Early Greek Philosophy & Other Essays Collected Works, Volume Two

By Friedrich Nietzsche

Page 48

far that he at least believed in water. As
a mathematician and astronomer he had grown cold towards everything
mythical and allegorical, and even if he did not succeed in becoming
disillusioned as to the pure abstraction, Everything is one, and
although he left off at a physical expression he was nevertheless among
the Greeks of his time a surprising rarity. Perhaps the exceedingly
conspicuous _Orpheans_ possessed in a still higher degree than he the
faculty of conceiving abstractions and of thinking unplastically; only
they did not succeed in expressing these abstractions except in the
form of the allegory. Also Pherecydes of Syrus who is a contemporary
of Thales and akin to him in many physical conceptions hovers with
the expression of the latter in that middle region where Allegory is
wedded to Mythos, so that he dares, for example, to compare the earth
with a winged oak, which hangs in the air with spread pinions and which
Zeus bedecks, after the defeat of Kronos, with a magnificent robe of
honour, into which with his own hands Zeus embroiders lands, water
and rivers. In contrast with such gloomy allegorical philosophising
scarcely to be translated into the realm of the comprehensible, Thales'
are the works of a creative master who began to look into Nature's
depths without fantastic fabling. If as it is true he used Science
and the demonstrable but soon out-leapt them, then this likewise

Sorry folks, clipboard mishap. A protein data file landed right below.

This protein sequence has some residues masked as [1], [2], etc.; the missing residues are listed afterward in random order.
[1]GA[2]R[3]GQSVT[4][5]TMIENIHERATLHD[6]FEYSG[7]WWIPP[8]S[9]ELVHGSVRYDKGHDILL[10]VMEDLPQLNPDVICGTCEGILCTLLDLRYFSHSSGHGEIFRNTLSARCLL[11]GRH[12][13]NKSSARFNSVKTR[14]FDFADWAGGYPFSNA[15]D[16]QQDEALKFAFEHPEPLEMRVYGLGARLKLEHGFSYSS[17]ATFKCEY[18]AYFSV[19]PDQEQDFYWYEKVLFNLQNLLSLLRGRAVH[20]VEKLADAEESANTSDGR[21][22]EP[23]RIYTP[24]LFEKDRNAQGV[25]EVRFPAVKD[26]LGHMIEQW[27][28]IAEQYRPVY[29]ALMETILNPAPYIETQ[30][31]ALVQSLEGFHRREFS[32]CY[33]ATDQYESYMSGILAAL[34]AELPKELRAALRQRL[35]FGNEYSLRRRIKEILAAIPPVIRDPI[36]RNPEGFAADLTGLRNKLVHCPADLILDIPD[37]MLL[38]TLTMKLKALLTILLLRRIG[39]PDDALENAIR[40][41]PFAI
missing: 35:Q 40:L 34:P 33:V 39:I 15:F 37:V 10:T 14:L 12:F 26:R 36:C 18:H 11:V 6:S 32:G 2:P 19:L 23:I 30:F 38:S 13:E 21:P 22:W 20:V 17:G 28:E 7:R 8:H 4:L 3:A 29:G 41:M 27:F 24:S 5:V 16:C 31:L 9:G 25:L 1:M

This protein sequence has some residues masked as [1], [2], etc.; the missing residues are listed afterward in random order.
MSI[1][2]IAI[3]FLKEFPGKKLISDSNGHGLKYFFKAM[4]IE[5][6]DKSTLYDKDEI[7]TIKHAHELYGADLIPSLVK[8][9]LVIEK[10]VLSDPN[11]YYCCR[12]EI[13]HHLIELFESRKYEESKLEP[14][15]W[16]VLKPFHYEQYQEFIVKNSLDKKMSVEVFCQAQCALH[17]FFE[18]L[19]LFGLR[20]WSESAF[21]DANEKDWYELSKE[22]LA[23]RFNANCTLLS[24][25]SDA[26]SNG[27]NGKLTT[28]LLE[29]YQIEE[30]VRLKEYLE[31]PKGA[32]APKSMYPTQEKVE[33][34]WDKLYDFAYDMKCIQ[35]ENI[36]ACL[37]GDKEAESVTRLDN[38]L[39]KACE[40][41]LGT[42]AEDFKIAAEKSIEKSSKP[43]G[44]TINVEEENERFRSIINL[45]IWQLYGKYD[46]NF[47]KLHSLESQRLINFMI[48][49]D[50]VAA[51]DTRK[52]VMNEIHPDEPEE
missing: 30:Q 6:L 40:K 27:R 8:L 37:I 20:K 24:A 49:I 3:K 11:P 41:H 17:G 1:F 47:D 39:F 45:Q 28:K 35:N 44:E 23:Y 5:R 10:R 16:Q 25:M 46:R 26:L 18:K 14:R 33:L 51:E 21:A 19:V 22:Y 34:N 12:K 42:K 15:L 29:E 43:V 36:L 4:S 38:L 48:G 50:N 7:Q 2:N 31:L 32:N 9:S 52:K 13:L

is a typical characteristic of the philosophical genius. The Greek
word which designates the Sage belongs etymologically to _sapio,_ I
taste, _sapiens,_ the tasting one, _sisyphos,_ the man of the most
delicate taste; the peculiar art of the philosopher therefore consists,
according to the opinion of the people, in a delicate selective
judgment by taste, by discernment, by significant differentiation. He
is not prudent, if one calls _him_ prudent, who in his own affairs
finds out the good; Aristotle rightly says: "That which Thales and
Anaxagoras know, people will call unusual, astounding, difficult,
divine but--useless, since human possessions were of no concern to
those two." Through thus selecting and precipitating the unusual,
astounding, difficult, and divine, Philosophy marks the boundary-lines
dividing her from Science in the same way as she does it from Prudence
by the emphasising of the useless. Science without thus selecting,
without such delicate taste, pounces upon everything knowable, in the
blind covetousness to know all at any price; philosophical thinking
however is always on the track of the things worth knowing, on the
track of the great and most important discernments. Now the idea of
greatness is changeable, as well in the moral as in the æsthetic
realm, thus Philosophy

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Terve, ystävyys! Ens' aamurusko mun toiveheni korkeimman! Oi usein tuntui kuin loputon ois tie ja yö, ja elo inha, vailla maalia! Kaks kertaa elää tahdon, kun silmässäsi voiton ja huomenhohteen näin, sa rakkain jumalatar! VENEZIA.